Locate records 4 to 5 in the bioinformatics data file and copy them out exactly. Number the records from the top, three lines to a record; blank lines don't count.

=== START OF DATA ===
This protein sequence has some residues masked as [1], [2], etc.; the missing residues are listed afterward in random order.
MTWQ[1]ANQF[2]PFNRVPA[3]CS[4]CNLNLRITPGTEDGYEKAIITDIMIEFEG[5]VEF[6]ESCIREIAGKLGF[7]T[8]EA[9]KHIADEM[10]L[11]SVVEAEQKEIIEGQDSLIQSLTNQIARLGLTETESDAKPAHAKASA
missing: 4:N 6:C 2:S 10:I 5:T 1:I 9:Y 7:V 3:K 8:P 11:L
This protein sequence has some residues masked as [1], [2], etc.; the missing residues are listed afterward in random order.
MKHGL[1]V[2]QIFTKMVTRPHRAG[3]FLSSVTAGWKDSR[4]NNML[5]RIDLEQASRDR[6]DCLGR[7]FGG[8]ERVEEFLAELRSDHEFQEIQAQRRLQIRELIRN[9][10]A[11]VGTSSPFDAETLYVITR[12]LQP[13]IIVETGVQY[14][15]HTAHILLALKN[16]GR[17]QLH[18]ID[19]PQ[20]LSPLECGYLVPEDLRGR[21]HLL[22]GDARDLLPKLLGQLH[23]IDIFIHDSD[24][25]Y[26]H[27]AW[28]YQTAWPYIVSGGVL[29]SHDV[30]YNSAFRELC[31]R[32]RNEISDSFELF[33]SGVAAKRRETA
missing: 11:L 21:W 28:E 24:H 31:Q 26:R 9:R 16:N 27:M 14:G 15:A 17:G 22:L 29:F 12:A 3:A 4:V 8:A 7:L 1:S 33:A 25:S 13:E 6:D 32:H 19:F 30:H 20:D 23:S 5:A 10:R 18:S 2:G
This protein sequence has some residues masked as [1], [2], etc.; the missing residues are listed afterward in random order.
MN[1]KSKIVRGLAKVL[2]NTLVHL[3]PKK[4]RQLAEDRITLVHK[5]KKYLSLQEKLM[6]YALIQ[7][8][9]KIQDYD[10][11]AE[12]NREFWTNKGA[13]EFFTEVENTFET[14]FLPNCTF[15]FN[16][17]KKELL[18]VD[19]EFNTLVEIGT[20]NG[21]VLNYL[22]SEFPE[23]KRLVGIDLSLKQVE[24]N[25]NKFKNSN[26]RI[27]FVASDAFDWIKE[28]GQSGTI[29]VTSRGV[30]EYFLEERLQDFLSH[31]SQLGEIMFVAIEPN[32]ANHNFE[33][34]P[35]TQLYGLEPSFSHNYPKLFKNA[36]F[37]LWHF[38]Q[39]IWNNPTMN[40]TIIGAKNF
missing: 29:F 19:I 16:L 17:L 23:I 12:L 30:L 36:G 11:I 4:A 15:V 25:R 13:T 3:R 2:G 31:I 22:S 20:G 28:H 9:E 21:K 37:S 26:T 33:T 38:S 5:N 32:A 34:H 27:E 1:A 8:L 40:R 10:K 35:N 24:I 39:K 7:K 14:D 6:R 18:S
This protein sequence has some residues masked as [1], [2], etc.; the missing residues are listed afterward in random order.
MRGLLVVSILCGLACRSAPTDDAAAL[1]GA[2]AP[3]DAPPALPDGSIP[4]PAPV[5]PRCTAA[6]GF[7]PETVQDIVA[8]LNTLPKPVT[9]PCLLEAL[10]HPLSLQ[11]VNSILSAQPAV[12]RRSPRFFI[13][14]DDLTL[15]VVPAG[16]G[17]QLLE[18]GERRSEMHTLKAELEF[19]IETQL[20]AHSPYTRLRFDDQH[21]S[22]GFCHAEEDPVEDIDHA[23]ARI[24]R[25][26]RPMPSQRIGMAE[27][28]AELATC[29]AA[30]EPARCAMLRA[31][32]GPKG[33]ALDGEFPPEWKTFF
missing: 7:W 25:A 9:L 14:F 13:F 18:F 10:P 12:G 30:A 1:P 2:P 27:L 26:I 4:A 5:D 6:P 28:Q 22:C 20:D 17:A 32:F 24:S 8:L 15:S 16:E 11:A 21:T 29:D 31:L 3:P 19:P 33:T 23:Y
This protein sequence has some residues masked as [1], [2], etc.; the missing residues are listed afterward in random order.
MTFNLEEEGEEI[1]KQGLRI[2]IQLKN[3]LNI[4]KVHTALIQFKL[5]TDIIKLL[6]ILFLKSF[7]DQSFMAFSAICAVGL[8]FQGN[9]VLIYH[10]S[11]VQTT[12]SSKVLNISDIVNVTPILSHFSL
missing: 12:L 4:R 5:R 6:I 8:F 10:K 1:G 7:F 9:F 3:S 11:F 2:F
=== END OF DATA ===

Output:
This protein sequence has some residues masked as [1], [2], etc.; the missing residues are listed afterward in random order.
MRGLLVVSILCGLACRSAPTDDAAAL[1]GA[2]AP[3]DAPPALPDGSIP[4]PAPV[5]PRCTAA[6]GF[7]PETVQDIVA[8]LNTLPKPVT[9]PCLLEAL[10]HPLSLQ[11]VNSILSAQPAV[12]RRSPRFFI[13][14]DDLTL[15]VVPAG[16]G[17]QLLE[18]GERRSEMHTLKAELEF[19]IETQL[20]AHSPYTRLRFDDQH[21]S[22]GFCHAEEDPVEDIDHA[23]ARI[24]R[25][26]RPMPSQRIGMAE[27][28]AELATC[29]AA[30]EPARCAMLRA[31][32]GPKG[33]ALDGEFPPEWKTFF
missing: 7:W 25:A 9:L 14:F 13:F 18:F 10:P 12:G 30:A 1:P 2:P 27:L 26:I 4:A 5:D 6:P 28:Q 22:C 20:D 17:A 32:F 24:S 8:L 15:S 16:E 11:A 21:T 29:D 31:L 3:P 19:P 33:T 23:Y
This protein sequence has some residues masked as [1], [2], etc.; the missing residues are listed afterward in random order.
MTFNLEEEGEEI[1]KQGLRI[2]IQLKN[3]LNI[4]KVHTALIQFKL[5]TDIIKLL[6]ILFLKSF[7]DQSFMAFSAICAVGL[8]FQGN[9]VLIYH[10]S[11]VQTT[12]SSKVLNISDIVNVTPILSHFSL
missing: 12:L 4:R 5:R 6:I 8:F 10:K 1:G 7:F 9:F 3:S 11:F 2:F